Automation has increased the need for specialized cables the need to withstand harsh conditions over long periods of time. That has produced the need for new cable materials. “To determine the right cable, you make a choice between reducing cost or increasing flex life. To increase flex life, you have to introduce materials that can meet the cost while meeting the demands,” said Nester. “Some cables need to be oil resistant. We work with an alloy rather than copper, and we’ve tested it for 3 to 5 years.”

Changes in motor technology have also forced changes in cable materials. “Cables for variable frequency drives have to have low capacitance. Reducing the size of the motor is great, and the connector also has to be smaller. Now there’s more plastic,” said Nester. “In the past, the motor was a heat sink. With a smaller motor that’s more plastic, the heat sink isn’t there. So, the cable works as the heat sink. The cable has to be designed to accommodate the temperature or you have a problem. We added insulation and tested that for three to five years.”

Nester noted that Igus is eating its own dogfood. The company is using much of the same equipment its customers are using. “We’re using robots and try-flex energy chains in our manufacturing. We use robots in hazardous environments. They have to be resident to solvents and flex,” said Nester. “We have some applications for AVG (automatic guided vehicles) forklift handling packaging. That industry has blown up with Amazon and other distribution. They have driven automation with the ends of conveyors and robots. Some of our biggest customers are in those systems.”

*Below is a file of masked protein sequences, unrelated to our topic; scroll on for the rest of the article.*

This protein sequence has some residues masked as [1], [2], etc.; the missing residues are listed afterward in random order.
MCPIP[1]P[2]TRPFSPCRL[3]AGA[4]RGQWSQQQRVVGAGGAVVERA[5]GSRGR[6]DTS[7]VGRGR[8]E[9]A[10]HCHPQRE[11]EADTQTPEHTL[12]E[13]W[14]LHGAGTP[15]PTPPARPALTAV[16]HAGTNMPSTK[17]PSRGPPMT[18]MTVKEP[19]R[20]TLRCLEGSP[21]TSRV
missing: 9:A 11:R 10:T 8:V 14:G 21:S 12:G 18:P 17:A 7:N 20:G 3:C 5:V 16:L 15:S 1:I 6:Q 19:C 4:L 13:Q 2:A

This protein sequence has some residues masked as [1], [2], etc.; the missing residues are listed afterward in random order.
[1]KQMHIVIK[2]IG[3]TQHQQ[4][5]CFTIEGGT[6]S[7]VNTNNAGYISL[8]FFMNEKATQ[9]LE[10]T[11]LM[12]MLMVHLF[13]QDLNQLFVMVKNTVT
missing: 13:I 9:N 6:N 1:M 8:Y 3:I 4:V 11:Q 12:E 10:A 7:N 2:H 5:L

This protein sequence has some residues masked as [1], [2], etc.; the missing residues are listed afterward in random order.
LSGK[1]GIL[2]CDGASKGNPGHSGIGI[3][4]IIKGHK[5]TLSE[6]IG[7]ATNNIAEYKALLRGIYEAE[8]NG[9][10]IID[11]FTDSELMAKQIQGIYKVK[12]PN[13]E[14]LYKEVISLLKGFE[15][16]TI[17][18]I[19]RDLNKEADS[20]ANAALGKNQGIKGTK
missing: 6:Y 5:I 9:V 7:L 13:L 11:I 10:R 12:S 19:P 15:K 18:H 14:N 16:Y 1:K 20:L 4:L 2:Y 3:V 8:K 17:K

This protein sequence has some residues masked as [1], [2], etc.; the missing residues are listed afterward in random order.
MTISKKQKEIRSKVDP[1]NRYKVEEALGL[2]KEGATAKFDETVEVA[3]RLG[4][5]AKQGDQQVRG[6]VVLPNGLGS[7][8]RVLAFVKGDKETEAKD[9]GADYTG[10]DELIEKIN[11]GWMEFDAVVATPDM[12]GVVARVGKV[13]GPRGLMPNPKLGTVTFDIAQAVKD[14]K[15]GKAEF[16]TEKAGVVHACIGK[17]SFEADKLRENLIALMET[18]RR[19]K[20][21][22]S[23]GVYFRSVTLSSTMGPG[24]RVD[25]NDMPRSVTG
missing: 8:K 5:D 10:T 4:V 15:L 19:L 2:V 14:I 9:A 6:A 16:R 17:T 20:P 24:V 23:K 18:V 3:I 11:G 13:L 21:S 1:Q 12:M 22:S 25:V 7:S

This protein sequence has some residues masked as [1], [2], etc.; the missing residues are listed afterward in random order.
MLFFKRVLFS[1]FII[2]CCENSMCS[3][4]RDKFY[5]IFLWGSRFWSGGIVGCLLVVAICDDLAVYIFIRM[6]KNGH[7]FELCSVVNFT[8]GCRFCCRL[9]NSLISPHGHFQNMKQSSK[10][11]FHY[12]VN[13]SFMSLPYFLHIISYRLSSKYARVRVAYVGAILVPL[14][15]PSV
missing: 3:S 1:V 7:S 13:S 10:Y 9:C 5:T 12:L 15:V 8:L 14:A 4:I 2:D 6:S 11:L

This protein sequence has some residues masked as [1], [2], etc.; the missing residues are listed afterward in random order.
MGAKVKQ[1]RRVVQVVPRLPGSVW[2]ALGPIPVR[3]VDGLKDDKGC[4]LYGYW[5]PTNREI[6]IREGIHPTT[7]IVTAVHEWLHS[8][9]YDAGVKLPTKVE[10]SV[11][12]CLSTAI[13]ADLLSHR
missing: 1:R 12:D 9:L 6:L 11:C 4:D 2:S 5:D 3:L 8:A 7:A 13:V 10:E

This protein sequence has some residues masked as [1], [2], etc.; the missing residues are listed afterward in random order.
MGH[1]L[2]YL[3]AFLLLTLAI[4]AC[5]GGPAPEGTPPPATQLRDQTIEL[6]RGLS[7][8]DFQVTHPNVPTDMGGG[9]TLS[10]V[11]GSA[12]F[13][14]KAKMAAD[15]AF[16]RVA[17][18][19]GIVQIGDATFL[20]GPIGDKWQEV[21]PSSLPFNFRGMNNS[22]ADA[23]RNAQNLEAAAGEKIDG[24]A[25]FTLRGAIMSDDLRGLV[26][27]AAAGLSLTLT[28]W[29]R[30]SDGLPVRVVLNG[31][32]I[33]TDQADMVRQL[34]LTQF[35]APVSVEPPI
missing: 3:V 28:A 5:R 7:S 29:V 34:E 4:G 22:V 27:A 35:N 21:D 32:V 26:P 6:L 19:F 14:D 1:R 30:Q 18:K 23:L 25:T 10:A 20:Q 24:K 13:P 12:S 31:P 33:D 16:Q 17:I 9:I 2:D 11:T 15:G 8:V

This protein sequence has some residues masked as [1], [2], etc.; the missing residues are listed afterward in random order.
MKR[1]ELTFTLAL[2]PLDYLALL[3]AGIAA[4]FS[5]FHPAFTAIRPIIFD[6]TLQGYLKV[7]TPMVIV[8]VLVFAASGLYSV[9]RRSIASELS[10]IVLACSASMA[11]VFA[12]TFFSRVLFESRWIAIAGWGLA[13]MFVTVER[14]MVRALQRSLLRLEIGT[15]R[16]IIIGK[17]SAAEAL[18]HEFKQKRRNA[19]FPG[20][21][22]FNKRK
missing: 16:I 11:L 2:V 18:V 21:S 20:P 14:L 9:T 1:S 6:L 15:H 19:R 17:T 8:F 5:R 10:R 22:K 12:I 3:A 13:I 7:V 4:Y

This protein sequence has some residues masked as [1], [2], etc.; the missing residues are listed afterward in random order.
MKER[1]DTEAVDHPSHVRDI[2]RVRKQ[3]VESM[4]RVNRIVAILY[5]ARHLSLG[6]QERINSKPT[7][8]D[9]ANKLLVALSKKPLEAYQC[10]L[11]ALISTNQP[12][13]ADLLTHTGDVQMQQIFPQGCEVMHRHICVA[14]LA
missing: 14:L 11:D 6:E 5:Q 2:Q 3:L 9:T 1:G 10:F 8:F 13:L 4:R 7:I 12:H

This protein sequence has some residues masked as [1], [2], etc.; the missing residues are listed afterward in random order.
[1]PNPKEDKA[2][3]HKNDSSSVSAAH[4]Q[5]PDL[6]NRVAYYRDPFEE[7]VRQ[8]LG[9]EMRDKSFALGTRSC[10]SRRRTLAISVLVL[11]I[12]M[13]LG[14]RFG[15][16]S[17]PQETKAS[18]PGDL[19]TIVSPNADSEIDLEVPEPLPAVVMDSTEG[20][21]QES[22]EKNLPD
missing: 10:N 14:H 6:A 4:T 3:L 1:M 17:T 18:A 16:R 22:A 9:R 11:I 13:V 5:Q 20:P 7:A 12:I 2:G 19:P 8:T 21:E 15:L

Materials have to be developed for differing types of cable movement. “We classify three types of movement, linter, torsion, and mufti-axis. A cable for linear should never be used for a torsion application. From the outside, they look similar, but the materials used are very different for torsion versus linear,” said Nester.

Managing the Motion and the Energy Chain

In a constantly moving automation system, multiple cables may be needed. Energy chains have been developed to contain the cables and manage the movement. “The energy chain manages the media, the cables, and hoses,” said Nester. “The energy chain manages cables as well as managing the movement of the cables. It may require 500-meter travel, or it may be a short-chain handling a machine with 100 million cycles a year. There are different energy chains to meet these differing needs.”

In order to create cables that can predictably withstand harsh conditions and constant movement, Igus tests for failure. “As part of testing, we try to destroy cables all day. We’ve learned that the energy chain will extend the life of the cable by offering strain relief or spacing of cables,” said Nester. “These considerations are basic, but they are commonly skipped. If you don’t have an energy chain, you’re going to have to cobble something together.”

 Rob Spiegel has covered manufacturing for 19 years, 17 of them for Design News. Other topics he has covered include automation, supply chain technology, alternative energy, and cybersecurity. For 10 years, he was the owner and publisher of the food magazine Chile Pepper.